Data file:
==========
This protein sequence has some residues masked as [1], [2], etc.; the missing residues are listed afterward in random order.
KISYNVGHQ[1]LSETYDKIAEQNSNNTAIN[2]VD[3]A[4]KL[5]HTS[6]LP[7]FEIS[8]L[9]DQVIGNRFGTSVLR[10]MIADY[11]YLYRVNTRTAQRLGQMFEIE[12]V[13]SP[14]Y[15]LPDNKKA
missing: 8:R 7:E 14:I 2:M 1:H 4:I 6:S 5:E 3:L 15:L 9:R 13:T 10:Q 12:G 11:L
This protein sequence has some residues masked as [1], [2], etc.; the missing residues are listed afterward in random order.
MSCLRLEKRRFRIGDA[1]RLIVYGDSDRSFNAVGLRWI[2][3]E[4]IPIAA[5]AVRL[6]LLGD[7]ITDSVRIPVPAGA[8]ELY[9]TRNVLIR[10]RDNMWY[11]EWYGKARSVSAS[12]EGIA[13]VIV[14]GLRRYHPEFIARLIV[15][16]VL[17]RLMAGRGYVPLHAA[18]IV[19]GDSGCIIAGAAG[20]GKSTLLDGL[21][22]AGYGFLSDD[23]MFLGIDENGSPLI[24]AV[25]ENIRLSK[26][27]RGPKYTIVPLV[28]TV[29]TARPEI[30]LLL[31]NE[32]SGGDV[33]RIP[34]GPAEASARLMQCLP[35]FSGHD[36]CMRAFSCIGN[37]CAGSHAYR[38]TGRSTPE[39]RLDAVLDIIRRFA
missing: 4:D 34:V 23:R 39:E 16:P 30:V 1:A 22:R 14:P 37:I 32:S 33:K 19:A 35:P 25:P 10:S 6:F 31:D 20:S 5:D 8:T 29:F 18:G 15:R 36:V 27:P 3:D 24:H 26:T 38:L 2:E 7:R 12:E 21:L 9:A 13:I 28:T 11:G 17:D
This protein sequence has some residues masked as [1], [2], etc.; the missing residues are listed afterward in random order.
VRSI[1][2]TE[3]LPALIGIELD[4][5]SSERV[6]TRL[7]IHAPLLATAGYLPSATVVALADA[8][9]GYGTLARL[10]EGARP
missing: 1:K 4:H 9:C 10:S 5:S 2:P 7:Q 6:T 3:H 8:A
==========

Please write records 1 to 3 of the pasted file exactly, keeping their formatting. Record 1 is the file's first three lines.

This protein sequence has some residues masked as [1], [2], etc.; the missing residues are listed afterward in random order.
KISYNVGHQ[1]LSETYDKIAEQNSNNTAIN[2]VD[3]A[4]KL[5]HTS[6]LP[7]FEIS[8]L[9]DQVIGNRFGTSVLR[10]MIADY[11]YLYRVNTRTAQRLGQMFEIE[12]V[13]SP[14]Y[15]LPDNKKA
missing: 8:R 7:E 14:I 2:M 1:H 4:I 6:S 5:E 3:L 15:L 9:R 13:T 10:Q 12:G 11:L
This protein sequence has some residues masked as [1], [2], etc.; the missing residues are listed afterward in random order.
MSCLRLEKRRFRIGDA[1]RLIVYGDSDRSFNAVGLRWI[2][3]E[4]IPIAA[5]AVRL[6]LLGD[7]ITDSVRIPVPAGA[8]ELY[9]TRNVLIR[10]RDNMWY[11]EWYGKARSVSAS[12]EGIA[13]VIV[14]GLRRYHPEFIARLIV[15][16]VL[17]RLMAGRGYVPLHAA[18]IV[19]GDSGCIIAGAAG[20]GKSTLLDGL[21][22]AGYGFLSDD[23]MFLGIDENGSPLI[24]AV[25]ENIRLSK[26][27]RGPKYTIVPLV[28]TV[29]TARPEI[30]LLL[31]NE[32]SGGDV[33]RIP[34]GPAEASARLMQCLP[35]FSGHD[36]CMRAFSCIGN[37]CAGSHAYR[38]TGRSTPE[39]RLDAVLDIIRRFA
missing: 4:D 34:V 23:R 39:E 16:P 30:V 1:A 22:R 14:P 37:I 32:S 33:K 19:A 35:P 25:P 10:S 6:F 31:D 20:S 5:D 8:T 29:F 18:G 15:R 36:V 27:P 3:D 24:H 26:T 38:L 2:E 7:R 12:E 21:L 9:A 13:I 28:T 11:G 17:D
This protein sequence has some residues masked as [1], [2], etc.; the missing residues are listed afterward in random order.
VRSI[1][2]TE[3]LPALIGIELD[4][5]SSERV[6]TRL[7]IHAPLLATAGYLPSATVVALADA[8][9]GYGTLARL[10]EGARP
missing: 1:K 4:H 9:C 10:S 5:S 2:P 7:Q 6:T 3:H 8:A